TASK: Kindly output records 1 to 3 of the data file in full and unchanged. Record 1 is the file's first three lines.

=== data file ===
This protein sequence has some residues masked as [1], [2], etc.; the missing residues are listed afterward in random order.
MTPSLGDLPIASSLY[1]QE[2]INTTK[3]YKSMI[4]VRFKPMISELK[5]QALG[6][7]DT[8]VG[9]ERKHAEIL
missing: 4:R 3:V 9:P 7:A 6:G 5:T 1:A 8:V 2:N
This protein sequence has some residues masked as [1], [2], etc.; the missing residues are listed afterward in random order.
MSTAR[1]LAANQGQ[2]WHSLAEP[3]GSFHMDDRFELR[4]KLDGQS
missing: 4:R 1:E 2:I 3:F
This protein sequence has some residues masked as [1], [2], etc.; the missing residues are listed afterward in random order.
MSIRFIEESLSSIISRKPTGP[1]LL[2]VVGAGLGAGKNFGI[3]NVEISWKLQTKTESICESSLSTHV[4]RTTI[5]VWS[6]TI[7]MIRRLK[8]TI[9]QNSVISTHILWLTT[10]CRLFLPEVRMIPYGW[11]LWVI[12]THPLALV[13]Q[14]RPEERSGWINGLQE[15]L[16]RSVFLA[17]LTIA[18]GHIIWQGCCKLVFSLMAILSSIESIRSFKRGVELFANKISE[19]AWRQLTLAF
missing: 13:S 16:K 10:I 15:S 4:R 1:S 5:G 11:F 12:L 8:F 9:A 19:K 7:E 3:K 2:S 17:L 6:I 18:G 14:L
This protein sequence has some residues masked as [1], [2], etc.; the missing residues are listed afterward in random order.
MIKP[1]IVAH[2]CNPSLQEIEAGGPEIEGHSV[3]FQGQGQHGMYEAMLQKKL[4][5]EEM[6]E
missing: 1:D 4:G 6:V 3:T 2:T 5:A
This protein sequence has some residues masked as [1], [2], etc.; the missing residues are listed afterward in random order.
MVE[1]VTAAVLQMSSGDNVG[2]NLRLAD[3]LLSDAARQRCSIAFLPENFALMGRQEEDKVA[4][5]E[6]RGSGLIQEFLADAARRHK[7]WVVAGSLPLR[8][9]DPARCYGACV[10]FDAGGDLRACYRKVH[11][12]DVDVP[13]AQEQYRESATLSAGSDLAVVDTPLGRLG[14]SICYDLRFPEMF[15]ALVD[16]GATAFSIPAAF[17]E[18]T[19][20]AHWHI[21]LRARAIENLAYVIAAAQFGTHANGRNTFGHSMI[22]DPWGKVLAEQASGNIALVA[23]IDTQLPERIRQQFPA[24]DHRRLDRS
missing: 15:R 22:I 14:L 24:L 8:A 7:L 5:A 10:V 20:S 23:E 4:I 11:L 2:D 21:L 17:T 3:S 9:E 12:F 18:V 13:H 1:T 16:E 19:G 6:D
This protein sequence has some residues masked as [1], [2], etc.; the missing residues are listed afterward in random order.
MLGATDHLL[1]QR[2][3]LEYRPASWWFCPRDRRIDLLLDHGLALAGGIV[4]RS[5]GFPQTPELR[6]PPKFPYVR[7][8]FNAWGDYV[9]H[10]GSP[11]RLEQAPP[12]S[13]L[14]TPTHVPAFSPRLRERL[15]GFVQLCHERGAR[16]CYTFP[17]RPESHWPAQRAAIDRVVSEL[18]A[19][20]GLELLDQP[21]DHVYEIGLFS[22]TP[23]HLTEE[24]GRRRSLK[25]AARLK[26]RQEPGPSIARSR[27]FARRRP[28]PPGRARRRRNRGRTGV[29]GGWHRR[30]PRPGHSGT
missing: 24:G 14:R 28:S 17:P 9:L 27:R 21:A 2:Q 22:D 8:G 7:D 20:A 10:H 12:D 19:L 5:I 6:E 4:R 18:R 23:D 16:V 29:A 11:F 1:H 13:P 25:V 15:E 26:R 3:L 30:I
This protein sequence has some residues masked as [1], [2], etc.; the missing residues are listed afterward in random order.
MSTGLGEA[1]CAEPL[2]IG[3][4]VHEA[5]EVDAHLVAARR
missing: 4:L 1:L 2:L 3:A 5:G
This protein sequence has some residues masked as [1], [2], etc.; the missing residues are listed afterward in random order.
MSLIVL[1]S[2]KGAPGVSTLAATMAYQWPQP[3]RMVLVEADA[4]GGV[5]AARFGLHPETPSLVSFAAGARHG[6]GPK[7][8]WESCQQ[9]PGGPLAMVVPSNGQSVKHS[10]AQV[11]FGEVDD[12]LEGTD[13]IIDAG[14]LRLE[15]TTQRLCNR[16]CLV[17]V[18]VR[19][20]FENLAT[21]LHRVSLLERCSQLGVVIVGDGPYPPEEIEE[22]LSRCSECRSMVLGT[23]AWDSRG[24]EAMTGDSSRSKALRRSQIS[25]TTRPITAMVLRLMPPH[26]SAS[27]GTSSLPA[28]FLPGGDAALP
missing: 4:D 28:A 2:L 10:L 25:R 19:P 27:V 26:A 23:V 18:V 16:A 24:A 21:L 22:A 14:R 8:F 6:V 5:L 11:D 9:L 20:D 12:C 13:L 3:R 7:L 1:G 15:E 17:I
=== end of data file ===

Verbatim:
This protein sequence has some residues masked as [1], [2], etc.; the missing residues are listed afterward in random order.
MTPSLGDLPIASSLY[1]QE[2]INTTK[3]YKSMI[4]VRFKPMISELK[5]QALG[6][7]DT[8]VG[9]ERKHAEIL
missing: 4:R 3:V 9:P 7:A 6:G 5:T 1:A 8:V 2:N
This protein sequence has some residues masked as [1], [2], etc.; the missing residues are listed afterward in random order.
MSTAR[1]LAANQGQ[2]WHSLAEP[3]GSFHMDDRFELR[4]KLDGQS
missing: 4:R 1:E 2:I 3:F
This protein sequence has some residues masked as [1], [2], etc.; the missing residues are listed afterward in random order.
MSIRFIEESLSSIISRKPTGP[1]LL[2]VVGAGLGAGKNFGI[3]NVEISWKLQTKTESICESSLSTHV[4]RTTI[5]VWS[6]TI[7]MIRRLK[8]TI[9]QNSVISTHILWLTT[10]CRLFLPEVRMIPYGW[11]LWVI[12]THPLALV[13]Q[14]RPEERSGWINGLQE[15]L[16]RSVFLA[17]LTIA[18]GHIIWQGCCKLVFSLMAILSSIESIRSFKRGVELFANKISE[19]AWRQLTLAF
missing: 13:S 16:K 10:I 15:S 4:R 1:S 5:G 11:F 12:L 8:F 9:A 19:K 7:E 3:K 2:S 17:L 6:I 18:G 14:L